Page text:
In earlier chapters we established that pillars are funded by monetizing your human capital. The size and health of your pillars depends crucially on your ability to consistently make money and contribute it to building assets.
In this chapter we discuss budgeting, which involves tracking earnings (income) and expenses over a given period.
In a year when your earnings are greater than your expenditures, you have money left over to invest (contribute to pillars), but when your expenditures are greater than income, you have to fund the shortfall by taking on more debt or by using up some of the value in your pillars. Shortfalls destroy value rather than creating it.
Consider this simple example. Your annual household income (from all sources) is $120,000 and your annual expenses (rent, food, car, etc.) total $110,000. The difference between these two numbers is your household net income = $120,000 - $110,000 = $10,000. If your household was a corporation we would call this excess amount “annual profit.” Now imagine that you can generate this much excess profit every year for thirty years and you invest that excess in stocks. Per our earlier time value of money discussion, if you average an 8% annual return on these investments, your cumulative nest egg after thirty years would be over $1.2 million. If you invest $20,000 annually the nest egg would be over $2.4 million. Add to that the value of your home and you can easily be looking at a total worth of $3 million.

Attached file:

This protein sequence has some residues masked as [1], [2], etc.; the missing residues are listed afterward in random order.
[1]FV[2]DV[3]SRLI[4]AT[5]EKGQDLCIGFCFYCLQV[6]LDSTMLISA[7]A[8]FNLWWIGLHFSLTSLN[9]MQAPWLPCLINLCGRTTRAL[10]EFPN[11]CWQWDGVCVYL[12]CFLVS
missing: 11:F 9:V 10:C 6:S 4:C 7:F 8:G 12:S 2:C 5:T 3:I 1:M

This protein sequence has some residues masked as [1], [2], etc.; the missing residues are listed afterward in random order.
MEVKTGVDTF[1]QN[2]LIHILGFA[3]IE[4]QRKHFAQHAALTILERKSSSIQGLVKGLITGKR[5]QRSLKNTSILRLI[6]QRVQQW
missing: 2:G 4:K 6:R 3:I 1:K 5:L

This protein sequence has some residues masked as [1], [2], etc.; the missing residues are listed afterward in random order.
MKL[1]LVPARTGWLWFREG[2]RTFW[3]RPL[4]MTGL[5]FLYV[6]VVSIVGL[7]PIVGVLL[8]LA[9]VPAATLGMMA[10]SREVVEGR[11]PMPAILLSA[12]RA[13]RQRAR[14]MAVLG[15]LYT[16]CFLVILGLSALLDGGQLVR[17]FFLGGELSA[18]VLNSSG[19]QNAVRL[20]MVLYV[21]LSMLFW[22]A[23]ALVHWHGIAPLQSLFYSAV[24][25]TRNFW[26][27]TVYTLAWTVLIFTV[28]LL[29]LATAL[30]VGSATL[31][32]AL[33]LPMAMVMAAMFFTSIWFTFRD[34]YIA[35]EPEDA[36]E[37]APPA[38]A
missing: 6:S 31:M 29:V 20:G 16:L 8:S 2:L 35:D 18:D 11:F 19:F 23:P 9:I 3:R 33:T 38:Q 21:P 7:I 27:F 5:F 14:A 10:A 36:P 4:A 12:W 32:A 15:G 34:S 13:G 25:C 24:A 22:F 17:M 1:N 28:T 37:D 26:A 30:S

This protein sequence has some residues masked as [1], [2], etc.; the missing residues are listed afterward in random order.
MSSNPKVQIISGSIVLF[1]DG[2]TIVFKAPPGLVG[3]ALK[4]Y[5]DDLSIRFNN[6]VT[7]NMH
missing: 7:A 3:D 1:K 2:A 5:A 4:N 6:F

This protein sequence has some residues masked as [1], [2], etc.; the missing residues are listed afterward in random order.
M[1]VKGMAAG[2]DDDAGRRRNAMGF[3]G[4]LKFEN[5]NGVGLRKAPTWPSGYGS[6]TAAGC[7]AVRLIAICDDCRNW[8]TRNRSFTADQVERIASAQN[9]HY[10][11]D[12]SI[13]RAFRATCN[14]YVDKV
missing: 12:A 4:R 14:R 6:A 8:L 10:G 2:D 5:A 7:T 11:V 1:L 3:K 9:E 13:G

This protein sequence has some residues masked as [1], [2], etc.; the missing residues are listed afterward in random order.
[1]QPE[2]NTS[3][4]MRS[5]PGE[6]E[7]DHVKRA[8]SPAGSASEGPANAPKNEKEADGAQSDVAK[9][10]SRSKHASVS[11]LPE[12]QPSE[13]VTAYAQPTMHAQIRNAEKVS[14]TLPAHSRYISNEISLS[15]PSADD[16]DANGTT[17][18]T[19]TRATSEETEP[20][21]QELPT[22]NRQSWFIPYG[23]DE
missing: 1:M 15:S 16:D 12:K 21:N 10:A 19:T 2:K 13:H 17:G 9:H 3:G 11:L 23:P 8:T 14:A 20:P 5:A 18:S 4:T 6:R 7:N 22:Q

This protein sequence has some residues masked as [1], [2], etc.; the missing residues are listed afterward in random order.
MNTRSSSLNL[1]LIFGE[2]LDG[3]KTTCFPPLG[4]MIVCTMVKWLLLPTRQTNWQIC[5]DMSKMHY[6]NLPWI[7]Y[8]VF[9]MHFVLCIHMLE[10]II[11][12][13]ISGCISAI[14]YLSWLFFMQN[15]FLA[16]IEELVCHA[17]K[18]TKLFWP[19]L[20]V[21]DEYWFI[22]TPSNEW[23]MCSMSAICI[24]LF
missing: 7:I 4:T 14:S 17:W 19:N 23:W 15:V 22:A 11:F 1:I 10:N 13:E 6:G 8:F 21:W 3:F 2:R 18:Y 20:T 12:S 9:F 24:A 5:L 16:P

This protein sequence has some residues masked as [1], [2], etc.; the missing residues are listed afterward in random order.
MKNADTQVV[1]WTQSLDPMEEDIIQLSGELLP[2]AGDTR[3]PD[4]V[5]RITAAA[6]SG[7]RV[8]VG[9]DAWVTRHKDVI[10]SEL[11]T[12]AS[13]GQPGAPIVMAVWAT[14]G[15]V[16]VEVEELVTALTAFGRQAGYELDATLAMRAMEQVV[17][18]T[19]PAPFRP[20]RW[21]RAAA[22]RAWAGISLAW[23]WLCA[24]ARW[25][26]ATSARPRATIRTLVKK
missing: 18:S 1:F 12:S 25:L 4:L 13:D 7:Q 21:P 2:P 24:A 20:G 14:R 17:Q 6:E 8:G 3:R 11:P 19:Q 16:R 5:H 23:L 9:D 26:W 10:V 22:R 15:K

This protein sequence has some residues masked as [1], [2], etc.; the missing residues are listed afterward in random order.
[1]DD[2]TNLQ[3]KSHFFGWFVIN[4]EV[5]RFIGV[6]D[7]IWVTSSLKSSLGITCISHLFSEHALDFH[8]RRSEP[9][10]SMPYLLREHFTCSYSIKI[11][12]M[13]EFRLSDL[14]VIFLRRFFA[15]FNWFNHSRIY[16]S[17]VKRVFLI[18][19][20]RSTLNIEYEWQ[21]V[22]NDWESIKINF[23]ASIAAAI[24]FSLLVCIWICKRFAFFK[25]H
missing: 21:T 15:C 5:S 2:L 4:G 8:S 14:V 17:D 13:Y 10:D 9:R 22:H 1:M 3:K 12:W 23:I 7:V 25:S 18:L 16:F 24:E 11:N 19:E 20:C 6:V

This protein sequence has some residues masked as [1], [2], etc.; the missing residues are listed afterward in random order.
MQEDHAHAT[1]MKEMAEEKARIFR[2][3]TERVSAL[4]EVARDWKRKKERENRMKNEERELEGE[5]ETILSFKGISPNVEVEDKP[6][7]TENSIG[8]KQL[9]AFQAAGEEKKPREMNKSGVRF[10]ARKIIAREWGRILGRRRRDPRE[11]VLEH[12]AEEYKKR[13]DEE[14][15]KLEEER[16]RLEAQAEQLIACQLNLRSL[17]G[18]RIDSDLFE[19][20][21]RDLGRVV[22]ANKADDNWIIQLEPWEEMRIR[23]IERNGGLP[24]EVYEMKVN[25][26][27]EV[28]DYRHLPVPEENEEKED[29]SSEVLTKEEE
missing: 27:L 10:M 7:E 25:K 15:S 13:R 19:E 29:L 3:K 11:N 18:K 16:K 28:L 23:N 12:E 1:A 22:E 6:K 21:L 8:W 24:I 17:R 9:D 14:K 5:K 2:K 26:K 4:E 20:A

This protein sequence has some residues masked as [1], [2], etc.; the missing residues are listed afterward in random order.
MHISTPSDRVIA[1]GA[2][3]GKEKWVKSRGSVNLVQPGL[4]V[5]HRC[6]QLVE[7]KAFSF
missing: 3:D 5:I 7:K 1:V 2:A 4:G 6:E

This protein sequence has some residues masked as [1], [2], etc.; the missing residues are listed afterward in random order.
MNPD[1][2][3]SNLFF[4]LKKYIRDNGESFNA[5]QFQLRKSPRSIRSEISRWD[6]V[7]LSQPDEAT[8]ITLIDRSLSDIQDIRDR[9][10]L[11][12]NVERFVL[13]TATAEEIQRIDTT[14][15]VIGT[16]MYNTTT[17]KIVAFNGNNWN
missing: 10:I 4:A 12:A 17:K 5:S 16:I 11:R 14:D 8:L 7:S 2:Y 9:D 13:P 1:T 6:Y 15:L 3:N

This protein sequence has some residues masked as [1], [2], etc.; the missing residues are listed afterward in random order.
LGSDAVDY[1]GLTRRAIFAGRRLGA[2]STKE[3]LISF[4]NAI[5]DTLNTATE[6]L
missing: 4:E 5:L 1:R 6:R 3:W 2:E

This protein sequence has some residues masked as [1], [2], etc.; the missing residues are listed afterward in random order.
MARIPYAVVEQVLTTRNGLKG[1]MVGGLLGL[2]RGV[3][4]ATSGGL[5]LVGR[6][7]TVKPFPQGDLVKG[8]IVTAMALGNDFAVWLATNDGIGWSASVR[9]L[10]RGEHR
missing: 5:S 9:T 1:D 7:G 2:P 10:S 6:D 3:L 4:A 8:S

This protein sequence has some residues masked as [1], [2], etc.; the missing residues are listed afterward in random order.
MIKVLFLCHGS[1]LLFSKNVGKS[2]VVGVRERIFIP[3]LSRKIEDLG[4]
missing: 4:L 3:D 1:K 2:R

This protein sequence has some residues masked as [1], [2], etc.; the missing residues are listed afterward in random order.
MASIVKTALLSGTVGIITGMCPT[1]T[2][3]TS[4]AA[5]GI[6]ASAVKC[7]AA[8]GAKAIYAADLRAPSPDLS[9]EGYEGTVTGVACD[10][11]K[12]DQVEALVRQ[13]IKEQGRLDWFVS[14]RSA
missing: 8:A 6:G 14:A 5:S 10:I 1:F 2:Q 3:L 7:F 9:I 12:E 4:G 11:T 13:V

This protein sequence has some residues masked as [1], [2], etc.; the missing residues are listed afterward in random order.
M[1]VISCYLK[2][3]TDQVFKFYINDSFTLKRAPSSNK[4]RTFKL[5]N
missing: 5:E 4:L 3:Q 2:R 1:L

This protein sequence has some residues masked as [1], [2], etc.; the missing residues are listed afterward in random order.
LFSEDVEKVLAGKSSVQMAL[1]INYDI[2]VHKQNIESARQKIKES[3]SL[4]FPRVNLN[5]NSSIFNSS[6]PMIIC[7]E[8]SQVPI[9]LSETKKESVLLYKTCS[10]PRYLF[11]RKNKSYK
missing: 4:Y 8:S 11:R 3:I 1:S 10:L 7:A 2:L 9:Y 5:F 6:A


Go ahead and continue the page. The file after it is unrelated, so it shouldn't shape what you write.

Now consider a scenario where your total income is $120,000 but your annual expenses total $130,000. Instead of a positive net income (profit) you have a negative net income (loss). Rather than put money into pillars where it can compound and grow, you must take money out of your pillars, depriving your nest egg of these amounts and all the growth they would have generated in your pillars over time.
There are 3 possible budget outcomes:
1. Total Income > Total Expenses (i.e., Net Income is positive)
Living below your means. Your income exceeds expenses (household makes a “profit”), leaving you with money to invest or pay off debt. This is the ideal situation.
2. Total Income = Total Expenses (i.e., Net Income is zero)
Living at or within your means. Your income equals expenses (household “breaks even”). This is an acceptable situation, as long as your budgeted expenses include contributions to retirement accounts and other needed savings.
3. Total Income < Total Expenses (i.e., Net Income is negative)
Living beyond your means. Your expenses exceed income (household “loses” money). This is an unacceptable situation, as it steadily destroys your pillars over time.
Living beyond your means is devastating to your household’s financial well-being and must be avoided.
Always strive to live below (or at least within) your means! You can achieve this by ensuring that each year your total income is greater than total expenditures. Steer the excess into pillar-building and or debt repayment and you’ll be in good shape.
 Technically, the value of a primary residence is often omitted from net worth.